A tale of friendship, Socialism, and Capitalism. This is me with my childhood friend from the West Germany. She was my first friend from the Capitalist West.
We met in the early post-Soviet years in Moscow where her mom worked at the German embassy. Initially, my parents were apprehensive of our friendship because traditionally there had been severe restrictions on any contacts between the Soviet people and Westerners. The first time I tried kiwi and other exotic fruits was when I got invited to their apartment at the embassy where she and her mom lived. It was there where I played with Western toys for the first time. The first time I tried pizza was when she and her mom took me out to Pizza Hut, which just opened in Moscow back then and was prohibitively expensive to the ordinary Russian people. But when we invited her and her mom over at our apartment, we couldn’t offer them much food other than potatoes and bread, because that was pretty much all that the stores carried back then. My parents were embarrassed that they couldn’t feed our German guests properly, but as children, my friend and I just enjoyed playing together and didn’t think much of the feelings of the adults. I loved it when they came over for dinner because they would bring stuff I had never tasted before, like milk chocolate or exotic nuts or German butter cookies.
Everything that was the normal way of life for my Western friend – the food, the toys – was extraordinary, a huge deal for me.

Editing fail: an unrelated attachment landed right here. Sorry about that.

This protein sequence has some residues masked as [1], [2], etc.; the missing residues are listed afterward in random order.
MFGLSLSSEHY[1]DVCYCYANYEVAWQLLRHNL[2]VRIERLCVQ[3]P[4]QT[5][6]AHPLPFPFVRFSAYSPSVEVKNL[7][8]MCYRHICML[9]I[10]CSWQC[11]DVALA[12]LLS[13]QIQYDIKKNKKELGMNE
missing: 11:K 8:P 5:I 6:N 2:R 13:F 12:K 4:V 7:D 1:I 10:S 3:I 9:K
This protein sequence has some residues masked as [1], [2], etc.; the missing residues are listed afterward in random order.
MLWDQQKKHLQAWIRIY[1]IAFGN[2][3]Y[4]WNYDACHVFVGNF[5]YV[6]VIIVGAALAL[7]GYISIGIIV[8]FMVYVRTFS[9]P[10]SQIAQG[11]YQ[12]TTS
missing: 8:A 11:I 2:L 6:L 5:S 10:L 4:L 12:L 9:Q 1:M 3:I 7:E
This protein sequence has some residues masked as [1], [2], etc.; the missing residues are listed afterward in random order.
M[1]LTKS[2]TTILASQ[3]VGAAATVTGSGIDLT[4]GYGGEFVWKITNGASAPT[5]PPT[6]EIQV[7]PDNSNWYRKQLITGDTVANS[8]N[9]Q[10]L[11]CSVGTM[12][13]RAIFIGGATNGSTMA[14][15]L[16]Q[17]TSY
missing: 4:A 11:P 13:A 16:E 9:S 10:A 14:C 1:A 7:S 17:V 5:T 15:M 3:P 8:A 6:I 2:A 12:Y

Like I said, potatoes and bread was pretty much all you could get at the stores when the Soviet Union collapsed and in the early post-Soviet period. But that was just for the ordinary Soviet people. There was a chain of state-run supermarkets called Beryozka that sold goods to foreigners living in the country. There, you could get the kind of stuff you all can get at your neighborhood supermarket, but that stuff was inaccessible to the ordinary Russians back then. It was available only to foreigners in exchange for foreign currency. So my German friend’s mom shopped there, and she told us about the envy and anger she observed on the faces of ordinary people on the street who watched her come out of a Beryozka supermarket with bags full of goods. Envy and anger – because she could shop like a normal person and they couldn’t. Because she was from the free, Capitalist West and they were stuck in the poor, flawed, corrupt Socialist system which couldn’t even provide its citizens with goods readily available at any American store.
My childhood friendship with this German girl and her mom is not only a treasured memory but also a valuable lesson about Capitalism and Socialism.